Search Results

Viewing: All

  • Hereditary leiomyomatosis and renal cell cancer (HLRCC) is a disorder in which affected individuals
  • Renal hypouricemia is a kidney (renal) disorder that results in a reduced amount of uric acid in
  • The CEP290 gene provides instructions for making a protein that is present in many types of cells
  • Renal coloboma syndrome (also known as papillorenal syndrome) is a condition that primarily affects
  • Renal tubular dysgenesis is a severe kidney disorder characterized by abnormal development of the
  • life.renal tubular acidosis also have blood cell
  • Renal tubular acidosis with deafness is a disorder characterized by kidney (renal) problems and
  • Action myoclonus–renal failure (AMRF) syndrome causes episodes of involuntary muscle jerking or
  • of proteins) within cells. Excess cystine damages cells and often forms crystals that can build up
  • mucin 1 relays signals from outside the cell to the cell's nucleus. Through this cellular signaling
  • and delayed development of motor skills such as sitting, standing, and walking.renal
  • result, cells lining the renal tubules may grow and divide abnormally, leading to the growth of numerous
  • transmitting chemical signals from outside the cell to the cell's nucleus. The two proteins work together to
  • is produced in bone cells. This protein is necessary in regulating the phosphate levels within the
  • called globotriaosylceramide, in the body's cells. Beginning in childhood, this buildup causes signs and
  • urine. Specifically, nephrin is found in cells called podocytes, which are located in specialized kidney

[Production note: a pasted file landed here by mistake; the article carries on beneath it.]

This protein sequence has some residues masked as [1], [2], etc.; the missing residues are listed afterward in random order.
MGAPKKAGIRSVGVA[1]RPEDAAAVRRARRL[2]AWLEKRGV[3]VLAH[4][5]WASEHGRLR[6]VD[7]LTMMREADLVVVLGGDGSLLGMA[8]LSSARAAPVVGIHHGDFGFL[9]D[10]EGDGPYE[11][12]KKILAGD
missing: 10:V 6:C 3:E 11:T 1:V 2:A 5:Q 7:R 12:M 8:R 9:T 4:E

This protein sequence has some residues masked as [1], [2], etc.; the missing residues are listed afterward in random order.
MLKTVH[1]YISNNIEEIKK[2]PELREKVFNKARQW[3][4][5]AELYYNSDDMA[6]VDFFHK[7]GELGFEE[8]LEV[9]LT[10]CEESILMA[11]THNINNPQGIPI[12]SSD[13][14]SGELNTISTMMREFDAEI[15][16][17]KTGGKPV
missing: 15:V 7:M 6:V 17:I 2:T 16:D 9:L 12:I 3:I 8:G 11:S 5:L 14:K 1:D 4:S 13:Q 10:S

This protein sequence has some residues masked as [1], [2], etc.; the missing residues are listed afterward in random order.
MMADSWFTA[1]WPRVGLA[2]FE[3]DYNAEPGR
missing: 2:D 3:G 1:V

• chromosomes), a mutation in one of the two copies of the gene in each cell is sufficient to cause the disorder
  • provide instructions for making the proteins hamartin and tuberin, respectively. Within cells, these two
  • general weakness, and extreme tiredness (fatigue). Nephronophthisis leads to end-stage renal disease (ESRD
  • genes). These genes are known or suspected to play critical roles in cell structures called cilia. Cilia
  • translocation t(2;3)(q33;q21) is associated with familial clear cell renal cancer. [provided by RefSeq, Sep 2010]
  • end-stage renal disease (ESRD) in early to mid-adulthood. ESRD is a life-threatening failure of kidney
  • REN gene in each cell. The mutations involved in REN-related kidney disease either change or remove a
  • gene in each cell is sufficient to cause the disorder. All reported cases have resulted from new
  • mostly through the diet, is used by cells to process fats and produce energy. Signs and symptoms of
  • protein that malfunctions within the cell. Other mutations prevent one copy of the gene in each cell from
  • translocations in renal cell carcinomas and other cancers, resulting in the production of fusion proteins
  • proteins produced from these genes are known or suspected to play roles in cell structures called cilia
  • incorrect 3-dimensional shape. The misfolded protein is trapped within the cell, where it is unable to reach
  • renal agenesis). Affected individuals commonly develop skeletal abnormalities, particularly of the
  • front of the ear. These are called preauricular pits and preauricular tags, respectively.Renal
  • play a role in pathological processes, such as cancer, inflammatory diseases, renal diseases, and
  • cancers including lung, esophageal, renal tumors, and head and neck squamous cell carcinoma. In some cases
  • channel that carries water molecules across cell membranes. It is found in the kidneys in structures
  • role in mitochondria, which are structures inside cells that convert the energy from food into a form
  • formation and result in the tendency to develop leiomyomas and renal cell cancer.
  • microscopic, finger-like projections that stick out from the surface of cells and participate in signaling